"Everybody gets so fixated on this in a binary way -- you're either trying to win a championship or you're supposed to tank and play for the lottery. Well, the value of growing together and learning how to win together is what really made the Golden State Warriors the animal and the flamethrower that they were.

"That nucleus of Steph [Curry], Klay [Thompson] and Draymond [Green] took their lumps together -- they learned how to win together -- in meaningful basketball games. They were a playoff team when Mark Jackson was let go. And Steve [Kerr] came in and sort of took them to an all together different level.

"But those playoff losses early on is what made it possible for them to embrace what Steve was doing and the value of what Steve was doing. Learning how to win together is a really big deal.

"And so everybody says they want to be the Warriors. They want to do this or do that. Well then do what they did. Keep a nucleus together and try to win basketball games ... raise kids in an environment in which winning matters.

"If we end up drafting 16 or 17 because we 'got in our own way,' well then the upside benefitted those kids playing meaningful basketball."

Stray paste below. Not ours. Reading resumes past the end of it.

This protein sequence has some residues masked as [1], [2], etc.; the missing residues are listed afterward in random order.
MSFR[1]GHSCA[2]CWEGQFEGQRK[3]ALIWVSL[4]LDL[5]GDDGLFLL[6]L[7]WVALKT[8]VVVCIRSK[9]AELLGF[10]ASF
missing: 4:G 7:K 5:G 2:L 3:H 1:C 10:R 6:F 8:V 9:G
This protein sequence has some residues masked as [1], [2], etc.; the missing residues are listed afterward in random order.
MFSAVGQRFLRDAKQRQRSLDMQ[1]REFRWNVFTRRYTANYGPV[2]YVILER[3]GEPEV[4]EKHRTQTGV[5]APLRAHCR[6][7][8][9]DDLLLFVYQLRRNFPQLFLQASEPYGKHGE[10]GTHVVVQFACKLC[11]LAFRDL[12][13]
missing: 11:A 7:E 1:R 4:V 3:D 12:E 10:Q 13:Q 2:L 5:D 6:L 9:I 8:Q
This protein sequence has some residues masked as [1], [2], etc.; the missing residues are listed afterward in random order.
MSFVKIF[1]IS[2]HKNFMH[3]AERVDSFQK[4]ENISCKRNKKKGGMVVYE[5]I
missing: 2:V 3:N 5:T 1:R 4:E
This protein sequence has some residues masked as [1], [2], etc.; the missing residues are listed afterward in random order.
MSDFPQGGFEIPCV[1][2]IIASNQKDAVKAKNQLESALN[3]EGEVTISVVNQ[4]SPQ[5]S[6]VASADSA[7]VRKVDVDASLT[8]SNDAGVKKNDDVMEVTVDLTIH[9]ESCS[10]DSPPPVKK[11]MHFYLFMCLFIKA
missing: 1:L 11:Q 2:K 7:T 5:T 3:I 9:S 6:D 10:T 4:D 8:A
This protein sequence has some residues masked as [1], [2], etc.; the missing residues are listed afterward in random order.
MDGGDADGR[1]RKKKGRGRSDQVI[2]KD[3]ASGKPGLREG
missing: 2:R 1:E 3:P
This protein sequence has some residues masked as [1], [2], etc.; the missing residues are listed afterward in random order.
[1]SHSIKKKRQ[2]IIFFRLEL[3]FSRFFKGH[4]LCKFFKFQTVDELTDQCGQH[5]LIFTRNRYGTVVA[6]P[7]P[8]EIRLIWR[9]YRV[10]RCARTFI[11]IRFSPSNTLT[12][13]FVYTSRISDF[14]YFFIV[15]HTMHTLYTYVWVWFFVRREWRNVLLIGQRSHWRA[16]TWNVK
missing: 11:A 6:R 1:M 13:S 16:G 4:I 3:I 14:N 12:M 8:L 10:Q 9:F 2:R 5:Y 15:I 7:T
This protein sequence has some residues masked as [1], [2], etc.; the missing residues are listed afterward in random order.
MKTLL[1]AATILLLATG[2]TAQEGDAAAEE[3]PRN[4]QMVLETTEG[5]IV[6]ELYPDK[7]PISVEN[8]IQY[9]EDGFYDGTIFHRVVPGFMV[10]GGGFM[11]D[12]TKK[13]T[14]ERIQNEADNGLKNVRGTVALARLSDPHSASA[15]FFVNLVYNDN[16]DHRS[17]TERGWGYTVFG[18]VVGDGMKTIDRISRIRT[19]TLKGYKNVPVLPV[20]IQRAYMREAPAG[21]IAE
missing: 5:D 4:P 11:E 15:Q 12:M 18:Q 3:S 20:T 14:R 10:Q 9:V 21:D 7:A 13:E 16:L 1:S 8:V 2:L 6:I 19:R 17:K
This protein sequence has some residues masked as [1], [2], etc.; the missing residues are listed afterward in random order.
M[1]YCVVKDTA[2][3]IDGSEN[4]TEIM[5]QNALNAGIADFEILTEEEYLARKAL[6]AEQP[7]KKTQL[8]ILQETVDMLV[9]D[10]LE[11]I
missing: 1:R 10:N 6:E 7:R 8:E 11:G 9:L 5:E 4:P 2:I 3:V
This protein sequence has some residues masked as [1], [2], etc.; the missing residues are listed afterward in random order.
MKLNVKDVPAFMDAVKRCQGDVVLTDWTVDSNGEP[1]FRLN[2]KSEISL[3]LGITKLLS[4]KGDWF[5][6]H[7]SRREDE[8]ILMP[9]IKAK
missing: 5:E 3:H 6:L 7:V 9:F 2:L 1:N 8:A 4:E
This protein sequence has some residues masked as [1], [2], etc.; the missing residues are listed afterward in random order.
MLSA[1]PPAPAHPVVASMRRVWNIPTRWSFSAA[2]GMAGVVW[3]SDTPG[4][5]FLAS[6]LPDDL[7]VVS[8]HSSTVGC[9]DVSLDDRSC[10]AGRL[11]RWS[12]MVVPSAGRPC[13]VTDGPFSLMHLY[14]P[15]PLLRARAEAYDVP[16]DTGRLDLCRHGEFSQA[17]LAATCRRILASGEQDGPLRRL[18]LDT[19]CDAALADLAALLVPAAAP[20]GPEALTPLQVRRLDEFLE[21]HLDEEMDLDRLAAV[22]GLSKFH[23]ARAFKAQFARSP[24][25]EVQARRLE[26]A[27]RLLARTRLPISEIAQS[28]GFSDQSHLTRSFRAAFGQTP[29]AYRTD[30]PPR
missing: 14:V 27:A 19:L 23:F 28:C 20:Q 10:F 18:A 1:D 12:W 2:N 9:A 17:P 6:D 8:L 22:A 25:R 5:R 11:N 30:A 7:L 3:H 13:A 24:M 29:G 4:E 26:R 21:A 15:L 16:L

This is some awesome perspective.

Curry was the No. 7 pick in 2009, Klay was taken at No. 11 in 2011, and Draymond went No. 35 in 2012.

The No. 6 seed Warriors upset the No. 3 seed Nuggets in the first round of the 2013 playoffs before falling in six games to the Spurs in the second round.

[RELATEDWhy Gottlieb is very wrong about Draymond's place in NBA]

In 2014, the Dubs dropped Game 7 on the road to the Clippers in the opening round.

In 2015, they won the franchise's first championship since 1975.

As Griffin said, they learned how to win together and they continued to win even more.

But will the trio capture another championship? If they do, it just might be the most meaningful of all.